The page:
No less than six players had started all six of their qualifiers, something which was unique not just for the group, but throughout the UEFA zone of the qualification. A further four men had started five games, so manager Bobby Robson had been somewhat fortunate to have almost all of his prefered individuals available to him throughout the qualification. Just 18 players in total had been in action across the six matches, which was also unique. Among these, three players had just entered the pitch once.
Chris Waddle and ace midfielder Bryan Robson had been their most consistent performers in a very consistent team, whilst Peter Beardsley and Liverpool team mate John Barnes had perhaps been the two more disappointing individuals during the qualification.
Final position: 2 (out of 4 – qualified as one of the two best second teams from the three groups of four)
Total record: 6 3 3 0 10-0 9
Home record: 3 2 1 0 8-0 5
Away record: 3 1 2 0 2-0 4
Number of players used: 18
Number of players including unused substitutes: 24
Ever-presents (540 mins): 3 (Shilton, Butcher, Pearce)
Leading goalscorer: Barnes, Beardsley and Lineker (all with 2)
Yellow/red cards: 4/0
– game by game
|Player||Swe (h)||Alb (a)||Alb (h)||Pol (h)||Swe (a)||Pol (a)||Apps||Mins|
|Pos||Player||Average rating||Number of rated games|
15.11.1989 England 0-0 Italy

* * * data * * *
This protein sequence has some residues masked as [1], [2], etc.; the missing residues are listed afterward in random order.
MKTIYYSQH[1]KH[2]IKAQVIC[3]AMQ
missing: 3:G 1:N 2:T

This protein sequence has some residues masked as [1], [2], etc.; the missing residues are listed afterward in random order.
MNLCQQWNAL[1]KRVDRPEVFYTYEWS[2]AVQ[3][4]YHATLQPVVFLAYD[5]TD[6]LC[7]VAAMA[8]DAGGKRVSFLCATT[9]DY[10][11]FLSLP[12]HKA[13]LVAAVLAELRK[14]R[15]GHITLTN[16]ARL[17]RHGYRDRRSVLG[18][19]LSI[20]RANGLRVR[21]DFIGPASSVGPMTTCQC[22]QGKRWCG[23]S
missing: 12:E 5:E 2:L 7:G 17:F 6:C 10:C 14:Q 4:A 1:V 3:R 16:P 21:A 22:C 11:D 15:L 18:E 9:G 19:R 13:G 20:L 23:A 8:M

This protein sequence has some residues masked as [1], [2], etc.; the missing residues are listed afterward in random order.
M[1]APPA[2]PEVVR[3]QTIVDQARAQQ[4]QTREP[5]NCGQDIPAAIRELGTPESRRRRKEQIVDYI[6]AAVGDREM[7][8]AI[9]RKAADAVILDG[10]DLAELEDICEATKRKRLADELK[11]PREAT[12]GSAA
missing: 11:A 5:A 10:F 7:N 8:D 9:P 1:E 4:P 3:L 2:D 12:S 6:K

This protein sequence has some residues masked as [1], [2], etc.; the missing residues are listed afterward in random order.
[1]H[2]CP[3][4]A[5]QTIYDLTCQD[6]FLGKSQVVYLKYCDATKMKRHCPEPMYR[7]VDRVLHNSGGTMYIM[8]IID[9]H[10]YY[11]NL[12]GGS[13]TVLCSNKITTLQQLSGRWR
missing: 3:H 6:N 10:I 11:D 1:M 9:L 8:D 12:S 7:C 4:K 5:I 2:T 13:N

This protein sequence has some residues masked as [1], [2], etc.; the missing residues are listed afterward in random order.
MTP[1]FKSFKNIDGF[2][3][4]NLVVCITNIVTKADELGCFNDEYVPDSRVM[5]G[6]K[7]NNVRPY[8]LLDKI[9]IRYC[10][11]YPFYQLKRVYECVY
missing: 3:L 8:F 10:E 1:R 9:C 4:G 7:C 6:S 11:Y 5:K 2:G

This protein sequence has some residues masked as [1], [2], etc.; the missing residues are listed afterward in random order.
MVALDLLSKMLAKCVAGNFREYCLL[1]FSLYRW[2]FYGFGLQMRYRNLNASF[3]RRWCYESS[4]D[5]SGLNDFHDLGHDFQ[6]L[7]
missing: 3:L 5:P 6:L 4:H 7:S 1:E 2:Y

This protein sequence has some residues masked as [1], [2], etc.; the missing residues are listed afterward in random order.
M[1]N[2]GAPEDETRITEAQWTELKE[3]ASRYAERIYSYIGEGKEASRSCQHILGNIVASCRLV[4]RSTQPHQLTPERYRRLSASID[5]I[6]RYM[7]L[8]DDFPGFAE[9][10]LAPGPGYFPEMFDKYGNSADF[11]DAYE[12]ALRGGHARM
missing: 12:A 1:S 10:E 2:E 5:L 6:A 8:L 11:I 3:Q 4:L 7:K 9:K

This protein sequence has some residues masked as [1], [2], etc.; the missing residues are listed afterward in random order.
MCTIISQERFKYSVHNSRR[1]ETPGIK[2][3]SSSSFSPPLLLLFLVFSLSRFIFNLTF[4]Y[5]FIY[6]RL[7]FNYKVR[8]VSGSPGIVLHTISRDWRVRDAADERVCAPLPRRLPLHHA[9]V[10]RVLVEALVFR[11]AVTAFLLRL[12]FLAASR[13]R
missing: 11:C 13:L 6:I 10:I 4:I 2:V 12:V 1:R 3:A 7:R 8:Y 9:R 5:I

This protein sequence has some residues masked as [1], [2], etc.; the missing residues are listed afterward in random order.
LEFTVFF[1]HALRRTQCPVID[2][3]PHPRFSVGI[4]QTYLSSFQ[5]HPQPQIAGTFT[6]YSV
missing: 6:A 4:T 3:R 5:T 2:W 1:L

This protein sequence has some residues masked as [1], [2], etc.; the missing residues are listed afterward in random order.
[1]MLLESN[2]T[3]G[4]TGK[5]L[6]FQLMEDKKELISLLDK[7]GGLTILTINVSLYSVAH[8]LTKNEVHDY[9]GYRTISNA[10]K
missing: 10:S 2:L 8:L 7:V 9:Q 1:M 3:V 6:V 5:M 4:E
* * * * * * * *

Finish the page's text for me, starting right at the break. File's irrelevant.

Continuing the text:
Line-up (4-4-2): Shilton (Beasant h-t) – Stevens, Walker, Butcher, Pearce (Winterburn 67) – Waddle, McMahon (Hodge 67), Robson (c) (Phelan h-t), Barnes – Beardsley (Platt 78), Lineker
Strong, committed display by the English who are unfortunate not to win. Italy did have a good goal disallowed for offside during the first half, but England were applying almost all the pressure, and they themselves could possibly have been counted unlucky for not having lead through Lineker early in the second half, with Butcher adjudged to have fouled Zenga. Four debutants came on in the second half.
13.12.1989 England 2-1 Yugoslavia
Goals: Robson 2
Line-up (4-4-2): Shilton (Beasant h-t) – Parker, Walker, Butcher, Pearce (Dorigo h-t) – Rocastle (Hodge 67), Thomas (Platt 67), Robson (c) (McMahon 77), Waddle – Bull, Lineker
Robson took his international goal tally to 26 after twin strike, and England probably shaded the tie against an outfit which sought reassurance rather than the spectacular. Dull in portions, adventurous in spells. The English yet again solid defensively, and the full-back alternatives prove to be sound.
28.03.1990 England 1-0 Brazil
Line-up: Shilton (Woods 11) – Stevens, Walker, Butcher (c), Pearce – Waddle, McMahon, Platt, Barnes – Beardsley (Gascoigne 78), Lineker
25.04.1990 England 4-2 Czechoslovakia
Goals: Bull 2, Pearce, Gascoigne
Line-up: Shilton (Seaman h-t) – Dixon, Walker (Wright h-t), Butcher, Pearce (Dorigo h-t) – Steven, Robson (c) (McMahon 75), Gascoigne, Hodge – Bull, Lineker
15.05.1990 England 1-0 Denmark
Line-up: Shilton (Woods h-t) – Stevens, Walker, Butcher (c), Pearce (Dorigo h-t) – Hodge, McMahon (Platt 78), Gascoigne, Barnes – Waddle (Rocastle 70), Lineker (Bull 70)
22.05.1990 England 1-2 Uruguay
Line-up: Shilton – Parker, Walker, Butcher, Pearce – Hodge (Beardsley 77), Robson (c), Gascoigne, Barnes – Waddle, Lineker (Bull 77)
02.06.1990 Tunisia 1-1 England
Line-up: Shilton – Stevens, Walker, Butcher (Wright 61), Pearce – Hodge (Beardsley 61), Robson (c), Gascoigne, Barnes – Waddle (Platt 78), Lineker (Bull 78)